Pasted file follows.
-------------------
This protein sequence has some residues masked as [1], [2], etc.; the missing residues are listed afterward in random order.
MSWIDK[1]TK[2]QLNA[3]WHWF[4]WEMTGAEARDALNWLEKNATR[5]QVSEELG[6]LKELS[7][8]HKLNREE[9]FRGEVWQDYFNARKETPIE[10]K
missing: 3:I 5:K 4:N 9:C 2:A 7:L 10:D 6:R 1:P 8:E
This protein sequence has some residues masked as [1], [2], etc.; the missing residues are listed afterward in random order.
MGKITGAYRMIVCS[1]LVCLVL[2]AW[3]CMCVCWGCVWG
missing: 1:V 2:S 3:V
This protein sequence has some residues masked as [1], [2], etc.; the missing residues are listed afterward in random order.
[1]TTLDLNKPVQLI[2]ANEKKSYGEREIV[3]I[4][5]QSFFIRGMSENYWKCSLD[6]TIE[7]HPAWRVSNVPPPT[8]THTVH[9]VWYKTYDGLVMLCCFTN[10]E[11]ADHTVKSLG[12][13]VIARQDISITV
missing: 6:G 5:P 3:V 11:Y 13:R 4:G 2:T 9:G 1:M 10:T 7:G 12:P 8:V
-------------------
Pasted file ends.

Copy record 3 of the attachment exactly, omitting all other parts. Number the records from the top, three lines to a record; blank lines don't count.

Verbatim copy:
This protein sequence has some residues masked as [1], [2], etc.; the missing residues are listed afterward in random order.
[1]TTLDLNKPVQLI[2]ANEKKSYGEREIV[3]I[4][5]QSFFIRGMSENYWKCSLD[6]TIE[7]HPAWRVSNVPPPT[8]THTVH[9]VWYKTYDGLVMLCCFTN[10]E[11]ADHTVKSLG[12][13]VIARQDISITV
missing: 6:G 5:P 3:V 11:Y 13:R 4:G 2:T 9:G 1:M 10:T 7:G 12:P 8:V